Yesterday, Bell Media held its upfronts for all CTV and associated cable channels. For those of you not in the know, the upfronts is a chance for TV networks to show off for advertisers and the audience what new shows they’re bringing to their stations in the upcoming season. Typically, in the case of CTV, it means revealing what American network shows they’re buying and simulcasting here in Canada so they can make millions without investing significantly in homegrown talent.
If that were the extent of CTV and Bell’s crimes against media this week, then it wouldn’t have made much news beyond the obvious, but what really got under people’s skin was win Bell Media head Mary Ann Turcke used the occasion to slap the wrists of Canadian TV viewers who are accessing American streaming sites like the U.S. version of Netflix, and circumventing Canadian copyright laws. Turcke calls it stealing, but fans of streaming content call it out-dated thinking. What Ms. Turcke doesn’t understand is that she’s the one to blame for consumers looking for accessible services elsewhere rather than investing in her own substandard service.
During her presentation, Turcke regaled the audience with a cautionary tale about how her 15-year-old daughter was using a virtual private network, or VPN, to access the American version of Netflix. VPNs mask your I.P. (Internet Provider) so that you’re not blocked from certain websites based on where you’re located. Without a VPN, if you live in Canada, typing “netflix.com” into your browser directs you to the Canadian version of the popular video streaming site. Many people do this because of the larger catalogue of material offered by the U.S. Netflix, hundreds of shows and movie that are accessible through the American site but are either not available in Canada because arrangements haven’t been made with Canadian distributors, or because the streaming rights are owned by another company.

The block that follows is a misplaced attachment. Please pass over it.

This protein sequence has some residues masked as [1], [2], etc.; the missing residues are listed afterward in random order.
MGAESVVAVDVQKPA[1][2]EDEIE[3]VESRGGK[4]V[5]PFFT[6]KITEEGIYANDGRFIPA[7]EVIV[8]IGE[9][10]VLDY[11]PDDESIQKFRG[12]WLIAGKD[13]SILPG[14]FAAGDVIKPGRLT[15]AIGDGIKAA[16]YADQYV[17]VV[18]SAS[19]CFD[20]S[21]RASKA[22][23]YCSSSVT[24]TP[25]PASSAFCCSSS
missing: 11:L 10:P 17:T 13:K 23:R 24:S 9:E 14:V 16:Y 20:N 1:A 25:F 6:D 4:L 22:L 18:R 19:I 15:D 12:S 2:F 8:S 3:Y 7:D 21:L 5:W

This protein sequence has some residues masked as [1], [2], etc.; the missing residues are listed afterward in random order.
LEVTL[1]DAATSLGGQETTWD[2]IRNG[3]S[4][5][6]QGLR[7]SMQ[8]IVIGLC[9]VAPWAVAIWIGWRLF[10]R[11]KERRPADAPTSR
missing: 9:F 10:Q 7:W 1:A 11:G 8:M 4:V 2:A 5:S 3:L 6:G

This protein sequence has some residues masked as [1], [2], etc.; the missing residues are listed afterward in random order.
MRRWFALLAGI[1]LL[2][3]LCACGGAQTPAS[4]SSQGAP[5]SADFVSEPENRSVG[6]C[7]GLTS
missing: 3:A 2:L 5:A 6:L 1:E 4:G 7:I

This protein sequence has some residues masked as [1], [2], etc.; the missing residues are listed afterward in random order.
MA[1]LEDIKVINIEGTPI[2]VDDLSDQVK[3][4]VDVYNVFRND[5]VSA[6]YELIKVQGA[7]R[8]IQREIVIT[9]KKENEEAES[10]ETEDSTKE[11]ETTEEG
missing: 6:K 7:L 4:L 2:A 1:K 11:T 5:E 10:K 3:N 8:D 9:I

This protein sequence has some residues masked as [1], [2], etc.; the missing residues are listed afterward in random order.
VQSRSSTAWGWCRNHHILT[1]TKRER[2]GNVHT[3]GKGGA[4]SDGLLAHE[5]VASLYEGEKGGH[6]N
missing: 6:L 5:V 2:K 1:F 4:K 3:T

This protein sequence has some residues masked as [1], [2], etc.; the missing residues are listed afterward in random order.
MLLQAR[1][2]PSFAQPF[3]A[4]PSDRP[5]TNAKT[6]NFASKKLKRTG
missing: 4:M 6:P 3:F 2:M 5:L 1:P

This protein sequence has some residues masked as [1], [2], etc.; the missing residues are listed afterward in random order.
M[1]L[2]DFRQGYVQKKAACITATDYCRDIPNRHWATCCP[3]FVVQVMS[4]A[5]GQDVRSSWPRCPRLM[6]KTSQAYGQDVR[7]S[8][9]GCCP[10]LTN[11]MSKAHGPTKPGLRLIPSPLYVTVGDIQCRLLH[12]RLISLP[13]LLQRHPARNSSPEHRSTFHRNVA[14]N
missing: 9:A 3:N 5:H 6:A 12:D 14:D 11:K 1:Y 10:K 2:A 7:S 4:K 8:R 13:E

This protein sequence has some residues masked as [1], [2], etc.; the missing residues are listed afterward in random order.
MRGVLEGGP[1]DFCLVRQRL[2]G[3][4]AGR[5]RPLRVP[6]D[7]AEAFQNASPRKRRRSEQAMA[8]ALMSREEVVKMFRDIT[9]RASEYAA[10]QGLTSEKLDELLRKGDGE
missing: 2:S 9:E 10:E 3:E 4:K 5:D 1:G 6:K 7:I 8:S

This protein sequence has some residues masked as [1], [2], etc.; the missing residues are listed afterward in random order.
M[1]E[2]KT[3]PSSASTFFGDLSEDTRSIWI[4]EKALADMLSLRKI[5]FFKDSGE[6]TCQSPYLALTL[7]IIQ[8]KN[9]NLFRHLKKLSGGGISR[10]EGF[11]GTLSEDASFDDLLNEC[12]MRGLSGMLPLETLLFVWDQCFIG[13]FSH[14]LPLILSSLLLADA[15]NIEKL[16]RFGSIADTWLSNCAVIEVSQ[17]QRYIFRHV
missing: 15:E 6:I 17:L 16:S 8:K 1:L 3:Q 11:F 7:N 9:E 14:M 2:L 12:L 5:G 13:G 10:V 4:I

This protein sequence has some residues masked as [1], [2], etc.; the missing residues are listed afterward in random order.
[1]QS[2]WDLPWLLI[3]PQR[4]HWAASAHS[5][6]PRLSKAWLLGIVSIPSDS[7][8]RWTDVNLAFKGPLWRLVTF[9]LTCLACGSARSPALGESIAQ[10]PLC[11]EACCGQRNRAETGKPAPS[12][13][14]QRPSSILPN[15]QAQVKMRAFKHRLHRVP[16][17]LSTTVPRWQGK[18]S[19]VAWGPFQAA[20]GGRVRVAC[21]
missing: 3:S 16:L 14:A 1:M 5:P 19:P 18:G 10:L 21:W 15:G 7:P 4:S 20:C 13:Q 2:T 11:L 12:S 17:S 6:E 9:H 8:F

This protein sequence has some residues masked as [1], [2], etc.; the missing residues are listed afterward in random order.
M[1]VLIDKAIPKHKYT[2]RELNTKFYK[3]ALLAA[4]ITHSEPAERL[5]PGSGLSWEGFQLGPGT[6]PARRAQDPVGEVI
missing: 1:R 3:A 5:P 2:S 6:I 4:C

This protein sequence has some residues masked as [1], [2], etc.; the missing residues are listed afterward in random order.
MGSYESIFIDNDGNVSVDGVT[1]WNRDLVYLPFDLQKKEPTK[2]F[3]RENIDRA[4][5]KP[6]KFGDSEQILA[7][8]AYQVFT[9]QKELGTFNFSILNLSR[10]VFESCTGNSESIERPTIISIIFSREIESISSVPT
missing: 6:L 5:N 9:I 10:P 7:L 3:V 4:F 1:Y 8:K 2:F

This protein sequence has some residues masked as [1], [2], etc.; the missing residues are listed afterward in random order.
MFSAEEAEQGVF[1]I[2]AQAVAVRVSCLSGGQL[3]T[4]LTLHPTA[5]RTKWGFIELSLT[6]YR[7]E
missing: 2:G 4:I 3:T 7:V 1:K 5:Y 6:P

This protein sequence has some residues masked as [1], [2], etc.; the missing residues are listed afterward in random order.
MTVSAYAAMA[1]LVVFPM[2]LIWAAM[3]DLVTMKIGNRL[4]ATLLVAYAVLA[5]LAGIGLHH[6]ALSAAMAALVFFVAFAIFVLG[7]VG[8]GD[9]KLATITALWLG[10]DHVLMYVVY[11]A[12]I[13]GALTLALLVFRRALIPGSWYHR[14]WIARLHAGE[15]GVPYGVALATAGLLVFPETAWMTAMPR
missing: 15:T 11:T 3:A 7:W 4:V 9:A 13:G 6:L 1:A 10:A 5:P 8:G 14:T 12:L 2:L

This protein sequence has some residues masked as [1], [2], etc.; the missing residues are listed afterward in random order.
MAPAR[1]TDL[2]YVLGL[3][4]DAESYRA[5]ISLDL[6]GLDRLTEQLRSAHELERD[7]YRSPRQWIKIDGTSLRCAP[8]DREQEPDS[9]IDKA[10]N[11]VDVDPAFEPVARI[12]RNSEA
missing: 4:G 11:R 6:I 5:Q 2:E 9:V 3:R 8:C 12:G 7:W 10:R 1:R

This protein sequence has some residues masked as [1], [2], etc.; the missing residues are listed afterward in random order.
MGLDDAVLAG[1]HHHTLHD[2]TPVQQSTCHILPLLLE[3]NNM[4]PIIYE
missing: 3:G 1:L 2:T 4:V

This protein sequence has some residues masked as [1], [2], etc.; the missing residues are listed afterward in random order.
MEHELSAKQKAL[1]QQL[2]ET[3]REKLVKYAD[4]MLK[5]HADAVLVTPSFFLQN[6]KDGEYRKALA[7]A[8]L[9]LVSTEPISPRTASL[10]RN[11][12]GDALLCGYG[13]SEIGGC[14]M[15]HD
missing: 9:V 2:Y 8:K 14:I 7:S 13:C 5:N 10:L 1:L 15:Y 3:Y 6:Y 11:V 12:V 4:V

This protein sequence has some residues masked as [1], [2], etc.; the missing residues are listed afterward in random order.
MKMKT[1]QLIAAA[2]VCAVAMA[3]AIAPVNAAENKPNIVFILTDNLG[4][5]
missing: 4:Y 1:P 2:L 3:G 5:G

From Turcke’s point of view, her daughter was stealing, and a VPN ban is now firmly in place in their home. Setting aside the fact that her daughter is undoubtedly still accessing a different VPN just now on the QT, her daughter was never “stealing.” She was paying to access the U.S. Netflix, which, like the Canadian site, costs an $8 monthly membership. Stealing, as I understand the traditional definition, is taking something for nothing; the young Ms. Turcke was giving Netflix eight bucks monthly in exchange for their service. If she had wanted to steal content on the internet, that option is actually much easier to take above going to the trouble of spoofing your location data.
What happened inside Mary Ann Turke’s home (AKA: the crime of the century) is another indication to me of where the culture is: people want to pay. You give people a good service, a good product, and people will stick a crowbar in their wallets – actual and virtual – to get it. Personally, I think the trope of Canada’s Netflix being a poor cousin of the American site is tired – yes the amount of content isn’t great, but there’s a lot of quality on there – but at the same time, I understand the idea that people want options, and if no one is actually giving them any, then they will seek out their own.
From the sounds of it, it seemed like Turcke understood that. “We, Bell Media, we, the industry, need to make our content more accessible,” she said. “Viewers are demanding simplicity. And they will seek it out.”
Now if that sentence had been followed by, “So later this year we will make our CraveTV service available to all Canadian consumers,” we might be more convinced that she means what she says. But it wasn’t. Rogers and Shaw, who own an identical service called Shomi, have announced that sometime this summer they will be making that service available to everyone regardless of whether or not they have Rogers or Shaw cable or internet service. The Canadian Radio-television and Telecommunications Commission (CRTC) ruled last year that both Bell and Rogers/Shaw have to unbundle their streaming sites from their other services and offer them separately. It seems that Bell Media saw that more as a suggestion than a ruling though.